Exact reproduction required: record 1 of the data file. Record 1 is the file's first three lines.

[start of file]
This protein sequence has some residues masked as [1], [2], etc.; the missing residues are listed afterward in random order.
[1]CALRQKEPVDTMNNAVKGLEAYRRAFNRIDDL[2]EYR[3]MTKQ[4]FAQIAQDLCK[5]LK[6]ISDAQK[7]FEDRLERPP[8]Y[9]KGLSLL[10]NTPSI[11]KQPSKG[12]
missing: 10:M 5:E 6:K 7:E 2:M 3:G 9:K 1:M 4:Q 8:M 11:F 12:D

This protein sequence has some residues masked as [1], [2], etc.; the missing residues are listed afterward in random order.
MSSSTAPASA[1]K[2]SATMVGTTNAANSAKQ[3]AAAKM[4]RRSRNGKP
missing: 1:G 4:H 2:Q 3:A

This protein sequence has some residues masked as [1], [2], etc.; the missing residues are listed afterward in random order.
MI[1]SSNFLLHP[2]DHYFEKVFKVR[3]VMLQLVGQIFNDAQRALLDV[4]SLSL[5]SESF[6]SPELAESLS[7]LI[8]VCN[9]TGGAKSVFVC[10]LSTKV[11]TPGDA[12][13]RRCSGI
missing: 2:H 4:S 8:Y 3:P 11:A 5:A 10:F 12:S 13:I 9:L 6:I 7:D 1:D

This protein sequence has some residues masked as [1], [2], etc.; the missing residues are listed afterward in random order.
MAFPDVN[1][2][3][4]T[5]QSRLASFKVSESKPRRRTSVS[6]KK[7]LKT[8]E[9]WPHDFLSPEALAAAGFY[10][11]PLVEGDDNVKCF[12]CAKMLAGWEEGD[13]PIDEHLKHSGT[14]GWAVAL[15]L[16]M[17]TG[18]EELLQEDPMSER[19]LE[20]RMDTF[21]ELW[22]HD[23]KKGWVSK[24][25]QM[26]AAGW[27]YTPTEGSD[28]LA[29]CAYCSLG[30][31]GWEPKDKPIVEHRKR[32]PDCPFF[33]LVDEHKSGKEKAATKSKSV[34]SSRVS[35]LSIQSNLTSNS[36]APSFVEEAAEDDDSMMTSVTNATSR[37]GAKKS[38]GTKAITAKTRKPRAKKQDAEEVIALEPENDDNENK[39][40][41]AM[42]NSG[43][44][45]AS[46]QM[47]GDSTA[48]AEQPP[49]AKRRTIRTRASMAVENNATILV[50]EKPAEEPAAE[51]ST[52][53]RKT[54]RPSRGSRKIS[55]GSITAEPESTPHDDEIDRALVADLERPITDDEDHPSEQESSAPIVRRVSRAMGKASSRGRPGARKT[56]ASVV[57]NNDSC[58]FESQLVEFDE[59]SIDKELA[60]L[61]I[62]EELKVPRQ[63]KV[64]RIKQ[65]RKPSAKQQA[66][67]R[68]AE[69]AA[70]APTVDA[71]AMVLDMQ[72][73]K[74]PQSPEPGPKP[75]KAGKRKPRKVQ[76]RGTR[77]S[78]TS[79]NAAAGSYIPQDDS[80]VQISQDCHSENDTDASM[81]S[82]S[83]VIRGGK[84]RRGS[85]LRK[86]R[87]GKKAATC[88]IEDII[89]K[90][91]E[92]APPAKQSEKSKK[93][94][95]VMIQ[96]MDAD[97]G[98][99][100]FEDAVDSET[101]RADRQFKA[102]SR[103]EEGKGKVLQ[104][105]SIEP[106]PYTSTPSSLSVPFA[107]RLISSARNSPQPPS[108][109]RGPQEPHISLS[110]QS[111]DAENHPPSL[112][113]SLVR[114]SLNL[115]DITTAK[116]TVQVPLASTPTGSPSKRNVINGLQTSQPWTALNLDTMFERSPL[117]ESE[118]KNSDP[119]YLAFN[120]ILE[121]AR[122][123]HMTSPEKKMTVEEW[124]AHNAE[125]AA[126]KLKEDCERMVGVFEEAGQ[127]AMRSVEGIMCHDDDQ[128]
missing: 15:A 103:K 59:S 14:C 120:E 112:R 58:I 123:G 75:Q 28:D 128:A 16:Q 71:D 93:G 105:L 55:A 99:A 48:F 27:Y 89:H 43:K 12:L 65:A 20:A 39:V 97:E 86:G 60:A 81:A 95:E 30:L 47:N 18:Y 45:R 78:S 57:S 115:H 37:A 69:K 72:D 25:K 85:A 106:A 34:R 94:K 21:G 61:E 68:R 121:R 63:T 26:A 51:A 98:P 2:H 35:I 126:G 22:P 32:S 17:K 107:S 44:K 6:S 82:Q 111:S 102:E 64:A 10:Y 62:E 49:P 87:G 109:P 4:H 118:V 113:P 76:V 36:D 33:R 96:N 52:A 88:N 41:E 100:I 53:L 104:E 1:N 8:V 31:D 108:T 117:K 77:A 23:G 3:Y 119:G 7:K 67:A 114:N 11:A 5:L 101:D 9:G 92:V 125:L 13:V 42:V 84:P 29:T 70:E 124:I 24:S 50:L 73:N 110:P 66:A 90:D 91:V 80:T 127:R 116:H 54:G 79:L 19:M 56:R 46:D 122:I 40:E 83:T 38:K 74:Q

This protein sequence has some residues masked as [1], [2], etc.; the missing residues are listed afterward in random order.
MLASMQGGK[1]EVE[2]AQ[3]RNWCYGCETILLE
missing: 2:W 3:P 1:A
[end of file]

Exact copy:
This protein sequence has some residues masked as [1], [2], etc.; the missing residues are listed afterward in random order.
[1]CALRQKEPVDTMNNAVKGLEAYRRAFNRIDDL[2]EYR[3]MTKQ[4]FAQIAQDLCK[5]LK[6]ISDAQK[7]FEDRLERPP[8]Y[9]KGLSLL[10]NTPSI[11]KQPSKG[12]
missing: 10:M 5:E 6:K 7:E 2:M 3:G 9:K 1:M 4:Q 8:M 11:F 12:D